Thanks to @tomwhitby. His blog is great and this post is an off-shoot of his latest post.
A couple of weeks ago, I met with teachers from my district to go over the English Curriculum. We wanted to make sure our curriculum matched up with the State Standards. We were also going to slim it down a bit and tweak here and there.
One big debate arose over Tech use. A small portion of the group (teachers teaching for 10 years or less) thought that including language in the curriculum that would require teachers to use Web2.0 tools in the clasroom. The rest of the group (teachers of over 10 years teaching experience) thought this was unfair for those teachers who can't use these tools. We argued that if these teachers do not get on board with tech, their students will be the ones hurt. By adding this language to the curriculum, this is the only way to ensure, and hold accountable, the teachers who refuse to look at the new educational tools out there. We ended up adding language that requires a multimedia/multi-genre web-based project for grade 9 and 10. It was a good day for tech teachers everywhere.
What are your thoughts? Should tech be written into Curriculums to force teachers into joinin the 21st Century, or should those teachers be left alone to explore tech on their own?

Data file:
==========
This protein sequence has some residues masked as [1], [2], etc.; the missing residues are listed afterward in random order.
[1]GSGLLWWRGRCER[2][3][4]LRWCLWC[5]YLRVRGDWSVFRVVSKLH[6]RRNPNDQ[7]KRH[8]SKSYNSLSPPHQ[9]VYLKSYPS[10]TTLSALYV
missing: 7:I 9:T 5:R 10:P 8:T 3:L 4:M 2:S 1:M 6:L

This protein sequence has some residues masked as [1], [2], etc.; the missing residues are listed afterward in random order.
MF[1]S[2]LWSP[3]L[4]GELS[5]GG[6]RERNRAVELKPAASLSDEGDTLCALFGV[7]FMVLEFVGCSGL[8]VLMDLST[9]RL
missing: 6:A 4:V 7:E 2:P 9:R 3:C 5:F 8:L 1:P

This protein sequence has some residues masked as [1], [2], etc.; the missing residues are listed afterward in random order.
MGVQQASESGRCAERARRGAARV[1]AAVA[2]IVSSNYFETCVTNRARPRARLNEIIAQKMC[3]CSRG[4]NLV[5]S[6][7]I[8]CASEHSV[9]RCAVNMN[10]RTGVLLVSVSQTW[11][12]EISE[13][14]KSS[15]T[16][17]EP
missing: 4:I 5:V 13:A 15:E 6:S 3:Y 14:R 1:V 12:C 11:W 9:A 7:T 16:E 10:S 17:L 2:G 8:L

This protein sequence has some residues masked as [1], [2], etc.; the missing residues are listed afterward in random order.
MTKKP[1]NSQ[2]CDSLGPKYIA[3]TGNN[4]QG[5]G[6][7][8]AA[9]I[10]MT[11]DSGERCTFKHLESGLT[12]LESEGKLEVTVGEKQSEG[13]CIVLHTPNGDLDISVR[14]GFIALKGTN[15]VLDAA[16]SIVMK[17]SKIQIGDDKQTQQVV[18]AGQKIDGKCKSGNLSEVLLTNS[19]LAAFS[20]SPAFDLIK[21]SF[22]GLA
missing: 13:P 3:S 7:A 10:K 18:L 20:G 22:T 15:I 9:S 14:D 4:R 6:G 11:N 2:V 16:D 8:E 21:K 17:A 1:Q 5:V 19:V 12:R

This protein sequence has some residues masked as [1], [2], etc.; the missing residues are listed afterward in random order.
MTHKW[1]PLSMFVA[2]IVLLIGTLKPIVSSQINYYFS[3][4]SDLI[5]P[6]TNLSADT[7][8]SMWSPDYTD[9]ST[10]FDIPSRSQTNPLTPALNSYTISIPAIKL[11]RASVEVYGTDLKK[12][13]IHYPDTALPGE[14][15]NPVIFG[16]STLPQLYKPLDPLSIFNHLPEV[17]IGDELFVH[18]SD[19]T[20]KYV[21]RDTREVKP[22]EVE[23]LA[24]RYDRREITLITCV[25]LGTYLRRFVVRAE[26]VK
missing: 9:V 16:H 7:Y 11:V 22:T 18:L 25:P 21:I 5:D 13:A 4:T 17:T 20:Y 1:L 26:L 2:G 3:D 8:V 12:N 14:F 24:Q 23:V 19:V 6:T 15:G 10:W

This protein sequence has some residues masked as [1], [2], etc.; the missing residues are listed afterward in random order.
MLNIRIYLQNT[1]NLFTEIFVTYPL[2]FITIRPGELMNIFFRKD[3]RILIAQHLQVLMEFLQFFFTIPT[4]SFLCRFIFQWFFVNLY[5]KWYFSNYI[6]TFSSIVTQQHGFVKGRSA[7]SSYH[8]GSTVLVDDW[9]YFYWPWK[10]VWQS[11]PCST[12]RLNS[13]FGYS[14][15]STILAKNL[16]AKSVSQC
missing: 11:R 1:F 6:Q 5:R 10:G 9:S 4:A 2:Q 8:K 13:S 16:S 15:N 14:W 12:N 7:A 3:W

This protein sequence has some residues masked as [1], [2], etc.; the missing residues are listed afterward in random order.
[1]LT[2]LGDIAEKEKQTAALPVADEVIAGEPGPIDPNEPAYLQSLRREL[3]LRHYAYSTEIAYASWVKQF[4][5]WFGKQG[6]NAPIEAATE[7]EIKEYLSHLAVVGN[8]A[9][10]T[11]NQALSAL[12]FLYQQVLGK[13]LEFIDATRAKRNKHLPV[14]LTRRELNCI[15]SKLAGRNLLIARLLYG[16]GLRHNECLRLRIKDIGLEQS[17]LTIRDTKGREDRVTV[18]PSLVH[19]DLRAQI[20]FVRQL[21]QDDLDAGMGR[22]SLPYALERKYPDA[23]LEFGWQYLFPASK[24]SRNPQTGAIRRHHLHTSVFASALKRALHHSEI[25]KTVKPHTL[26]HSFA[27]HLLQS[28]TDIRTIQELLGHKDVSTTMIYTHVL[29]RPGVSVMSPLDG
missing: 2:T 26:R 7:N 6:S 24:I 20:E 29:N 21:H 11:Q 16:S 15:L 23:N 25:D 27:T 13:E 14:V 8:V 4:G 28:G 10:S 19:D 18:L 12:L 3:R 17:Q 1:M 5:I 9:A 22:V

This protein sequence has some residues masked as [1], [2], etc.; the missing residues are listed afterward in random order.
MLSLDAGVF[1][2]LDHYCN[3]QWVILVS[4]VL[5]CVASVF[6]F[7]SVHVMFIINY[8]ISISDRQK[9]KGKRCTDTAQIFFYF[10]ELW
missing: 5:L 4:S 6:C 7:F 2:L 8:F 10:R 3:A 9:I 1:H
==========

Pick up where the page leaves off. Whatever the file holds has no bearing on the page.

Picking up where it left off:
It should definately be written into the curriculum. There are a number of reasons I feel this way:ReplyDelete
1) We need to prepare our students for their futures. Even if we are teaching the current technology, it will likely be outdated by the time that they enter the work force. We would be leaving them at a severe disadvantage by not including technology skills in their education.
2) By having technology written into curriculum, we are ensuring that teachers who are not changing with the times are forced into change.
3) By having tech written into curriculum, we will be holding our boards accountable for providing this technology to our teachers.
I love point three. Sometimes the boards of the world say we should do "X", but never supply the tools to accomplish it. With a board approved curriculum, we demand the support necessary to prepare our students for the life outside of the classroom. Thanks for the comment.ReplyDelete
Tech should be an integral part of the curriculum as it is in life. One thing to consider is access to technology. Not all schools have the budget ot the trained staff for this.ReplyDelete
An English curriculum might well be thought of as a tool for framing the literacy skills that students need for their future. Don't worry about writing technology into the curriculum, worry about the development of these literacy skills. The tools will come and go but the need to address those skills is more important.ReplyDelete
In NYS, we are eagerly anticipating the announcement of our newly revised ELA standards which promise to contain "Presenting" and "Reviewing" as additions to the traditional read, write, speak and listen. The intent is to integrate technology as appropriate and to teach critical media literacy.ReplyDelete